The indigenous media movement commenced in Latin America in the late 1980s in several places, guided by activists who wanted to spread the power that creating your own image and telling your own stories can produce. Primary movers were the Video nas Aldeias (Video in the Villages) project in Brazil, the Transfer of Media process in Mexico, Chiapas Media Project in Mexico, and indigenous training organization CEFREC(Centro de Formación y Realización Cinematográfica) in Bolivia.
These projects, started as training initiatives, have become media collaboratives. The mentors have joined as partners with the community producers whose skills they have nurtured. The collaboratives then develop other possibilities: supporting what becomes on-going production and postproduction, distribution of the works, and organizing and running indigenous media offices and projects. They collectively develop a continuum of professional opportunities, sometimes focused on local communities, sometimes on expanding the horizons of viewers who did not previously know these communicators and their works.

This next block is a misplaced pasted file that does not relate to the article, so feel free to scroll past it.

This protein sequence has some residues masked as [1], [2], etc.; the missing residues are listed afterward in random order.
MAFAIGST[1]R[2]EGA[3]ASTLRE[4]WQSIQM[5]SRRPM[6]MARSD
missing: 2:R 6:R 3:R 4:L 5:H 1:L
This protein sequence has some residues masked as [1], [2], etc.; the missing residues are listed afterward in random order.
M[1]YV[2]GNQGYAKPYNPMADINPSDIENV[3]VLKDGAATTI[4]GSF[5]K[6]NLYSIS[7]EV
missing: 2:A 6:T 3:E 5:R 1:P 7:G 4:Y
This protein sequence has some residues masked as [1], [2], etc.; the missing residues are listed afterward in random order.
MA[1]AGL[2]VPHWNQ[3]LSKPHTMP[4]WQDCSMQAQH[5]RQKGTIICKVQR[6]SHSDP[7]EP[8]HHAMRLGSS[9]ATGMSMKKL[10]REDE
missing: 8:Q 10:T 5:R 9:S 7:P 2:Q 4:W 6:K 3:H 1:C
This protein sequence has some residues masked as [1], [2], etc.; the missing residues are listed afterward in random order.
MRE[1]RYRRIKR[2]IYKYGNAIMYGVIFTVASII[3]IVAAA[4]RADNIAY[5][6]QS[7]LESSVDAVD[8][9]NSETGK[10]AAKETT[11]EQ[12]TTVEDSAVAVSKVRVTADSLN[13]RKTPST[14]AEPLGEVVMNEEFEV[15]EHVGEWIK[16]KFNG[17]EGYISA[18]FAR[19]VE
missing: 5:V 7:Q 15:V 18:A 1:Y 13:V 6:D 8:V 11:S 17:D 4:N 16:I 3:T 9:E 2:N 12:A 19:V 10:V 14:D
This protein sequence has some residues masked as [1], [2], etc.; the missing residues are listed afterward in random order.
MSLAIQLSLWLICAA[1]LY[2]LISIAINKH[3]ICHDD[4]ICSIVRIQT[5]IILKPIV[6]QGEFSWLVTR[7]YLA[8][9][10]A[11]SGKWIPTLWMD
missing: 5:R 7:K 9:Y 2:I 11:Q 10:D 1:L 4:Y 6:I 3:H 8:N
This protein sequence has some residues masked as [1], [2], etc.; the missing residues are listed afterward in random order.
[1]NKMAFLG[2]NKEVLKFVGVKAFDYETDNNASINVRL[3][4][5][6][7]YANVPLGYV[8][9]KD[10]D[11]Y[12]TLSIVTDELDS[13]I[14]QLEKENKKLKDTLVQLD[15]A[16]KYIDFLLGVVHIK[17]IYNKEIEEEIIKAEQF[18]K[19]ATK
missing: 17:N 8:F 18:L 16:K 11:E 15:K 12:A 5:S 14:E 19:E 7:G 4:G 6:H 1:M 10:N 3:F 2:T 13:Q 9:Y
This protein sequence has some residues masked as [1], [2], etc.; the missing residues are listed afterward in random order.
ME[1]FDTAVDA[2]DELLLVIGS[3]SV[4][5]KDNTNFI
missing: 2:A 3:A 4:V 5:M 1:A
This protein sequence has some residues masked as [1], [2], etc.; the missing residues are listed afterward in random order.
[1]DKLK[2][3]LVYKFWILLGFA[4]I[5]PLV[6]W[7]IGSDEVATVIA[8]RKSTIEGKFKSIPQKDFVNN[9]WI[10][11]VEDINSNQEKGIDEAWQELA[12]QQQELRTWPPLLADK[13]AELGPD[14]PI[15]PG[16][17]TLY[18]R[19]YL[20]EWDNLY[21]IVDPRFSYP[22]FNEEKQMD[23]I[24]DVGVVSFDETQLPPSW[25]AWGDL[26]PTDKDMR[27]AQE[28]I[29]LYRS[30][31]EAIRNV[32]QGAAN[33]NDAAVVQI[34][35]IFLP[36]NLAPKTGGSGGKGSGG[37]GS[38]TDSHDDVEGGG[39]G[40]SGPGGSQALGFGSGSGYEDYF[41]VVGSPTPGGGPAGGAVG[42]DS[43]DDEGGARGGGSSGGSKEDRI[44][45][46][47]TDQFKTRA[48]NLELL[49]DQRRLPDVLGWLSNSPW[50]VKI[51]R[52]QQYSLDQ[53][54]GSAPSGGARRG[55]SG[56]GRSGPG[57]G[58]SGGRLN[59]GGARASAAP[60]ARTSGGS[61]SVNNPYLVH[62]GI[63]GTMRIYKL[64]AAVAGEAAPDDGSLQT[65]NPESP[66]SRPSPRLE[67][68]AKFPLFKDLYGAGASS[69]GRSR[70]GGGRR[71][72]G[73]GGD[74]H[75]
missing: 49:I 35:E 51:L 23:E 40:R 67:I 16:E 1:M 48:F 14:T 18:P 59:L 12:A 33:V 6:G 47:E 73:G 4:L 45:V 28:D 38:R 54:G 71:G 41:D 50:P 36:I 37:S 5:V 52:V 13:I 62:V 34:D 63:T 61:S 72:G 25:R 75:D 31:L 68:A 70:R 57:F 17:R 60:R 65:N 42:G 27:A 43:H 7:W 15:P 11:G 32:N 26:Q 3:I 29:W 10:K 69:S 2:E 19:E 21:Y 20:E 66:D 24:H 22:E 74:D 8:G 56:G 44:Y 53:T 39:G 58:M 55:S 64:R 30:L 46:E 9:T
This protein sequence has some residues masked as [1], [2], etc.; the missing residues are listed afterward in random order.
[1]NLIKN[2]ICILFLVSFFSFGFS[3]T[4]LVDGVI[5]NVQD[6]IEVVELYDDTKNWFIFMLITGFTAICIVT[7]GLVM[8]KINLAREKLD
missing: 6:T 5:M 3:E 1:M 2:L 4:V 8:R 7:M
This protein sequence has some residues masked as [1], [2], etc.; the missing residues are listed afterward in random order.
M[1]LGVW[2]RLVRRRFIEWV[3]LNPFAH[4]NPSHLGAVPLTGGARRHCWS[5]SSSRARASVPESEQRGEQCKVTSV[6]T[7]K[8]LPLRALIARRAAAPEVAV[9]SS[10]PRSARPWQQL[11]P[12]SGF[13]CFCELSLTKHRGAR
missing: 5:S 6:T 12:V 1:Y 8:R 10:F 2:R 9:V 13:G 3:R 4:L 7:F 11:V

A key characteristic of the work of Video in the Villages is that it supports media in villages that are geographically remote throughout Brazil, and even arranges for these media makers to be a “community” by bringing them from their home locales to meet with each other annually. The organization continues to provide media training to new communities, but it also has developed a strong professional group of indigenous producers. It has conducted training in more than 30 communities, and provides production support and international distribution of the works produced. Filmmakers who have recently screened their work in the United States include Divino Tserewahu (Xavante), Zezinho Yube (Hunikui), and Kumare Txicao (Ikpeng).